He was born Joseph Bernardin, a sweet soul direct from God. No doubt he suffered the usual illnesses and trials of childhood ... as well as the frustrations of adolescence and adulthood. But, since he projected it so well in his own life, it is obvious that he never forgot the pure love of God that he came to convey to the world.
The spirit of Joseph Cardinal Bernardin returned to God in the early morning hours of November 14, 1996, at the tender earthly age of 68. He was a 100-percent human being (that is, a divinely created soul housed in a physical body) and he was indeed a holy person, if there ever was one.
Who was Joe Bernardin? I never had the pleasure of meeting him but I knew of him ... he was mentioned (not by name) in the last issue of Feed My Sheep (Vol.I, No.5) as the "priest in Chicago" who had been falsely charged of molesting a young boy several years ago. He touched lives of people that he never knew and did not know him. I was one of those people. I admired his devotion, his compassion and his sanctity from afar. I would have loved to have had his blessing before his journey home.
Accolades for him poured out into the media immediately. On Thursday evening, November 14th, the News Hour with Jim Lehrer (PBS) had an extensive program on the Cardinal. I went to their Online NewsHour and downloaded the transcript of Elizabeth Farnsworth's interesting interviews with and about Cardinal Bernardin. The transcript starts with the note:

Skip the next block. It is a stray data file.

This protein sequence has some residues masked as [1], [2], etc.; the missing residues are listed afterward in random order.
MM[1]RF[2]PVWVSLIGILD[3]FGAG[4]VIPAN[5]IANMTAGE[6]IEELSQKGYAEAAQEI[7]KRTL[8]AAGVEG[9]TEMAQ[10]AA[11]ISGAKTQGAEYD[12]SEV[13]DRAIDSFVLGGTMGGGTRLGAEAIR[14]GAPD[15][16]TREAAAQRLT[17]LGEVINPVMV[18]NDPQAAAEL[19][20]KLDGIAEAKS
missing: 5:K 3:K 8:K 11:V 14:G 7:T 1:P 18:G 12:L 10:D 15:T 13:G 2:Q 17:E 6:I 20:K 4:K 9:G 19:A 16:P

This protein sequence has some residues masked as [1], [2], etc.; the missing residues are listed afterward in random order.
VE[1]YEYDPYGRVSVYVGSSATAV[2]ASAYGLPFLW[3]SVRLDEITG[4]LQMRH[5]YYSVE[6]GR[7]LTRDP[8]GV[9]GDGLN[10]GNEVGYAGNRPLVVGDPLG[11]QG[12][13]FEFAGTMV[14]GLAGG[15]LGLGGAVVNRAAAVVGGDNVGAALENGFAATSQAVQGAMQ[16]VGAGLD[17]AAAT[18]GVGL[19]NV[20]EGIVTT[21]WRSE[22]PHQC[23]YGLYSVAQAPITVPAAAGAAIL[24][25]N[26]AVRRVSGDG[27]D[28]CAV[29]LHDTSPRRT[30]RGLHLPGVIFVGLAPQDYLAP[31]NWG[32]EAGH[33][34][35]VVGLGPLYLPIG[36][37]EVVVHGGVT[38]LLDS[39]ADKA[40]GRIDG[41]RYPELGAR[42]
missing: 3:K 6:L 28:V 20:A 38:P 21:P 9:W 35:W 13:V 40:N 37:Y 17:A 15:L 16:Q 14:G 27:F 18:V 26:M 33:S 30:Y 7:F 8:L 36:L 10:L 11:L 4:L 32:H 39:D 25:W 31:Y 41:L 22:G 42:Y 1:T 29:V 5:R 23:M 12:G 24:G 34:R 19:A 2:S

The beloved Roman Catholic Cardinal Bernardin passed away Thursday morning following a public fight with cancer. The Cardinal was an influential and moderate force in the Church, and in secular circles as well....
Elizabeth gave a short background of the Cardinal:
The head of Chicago's Catholic Archdiocese died last night from pancreatic cancer. He was 68. Joseph Cardinal Bernardin was the nation's senior Roman Catholic leader. He was born in South Carolina, the son of Italian immigrants. His father was a stonecutter, his mother a seamstress. At age 38, he became the youngest bishop in the nation. He also served as head of the National Conference of Catholic Bishops. Pope John Paul II elevated him to the College of Cardinals in 1983....
Quotes from individuals being interviewed were inspiring: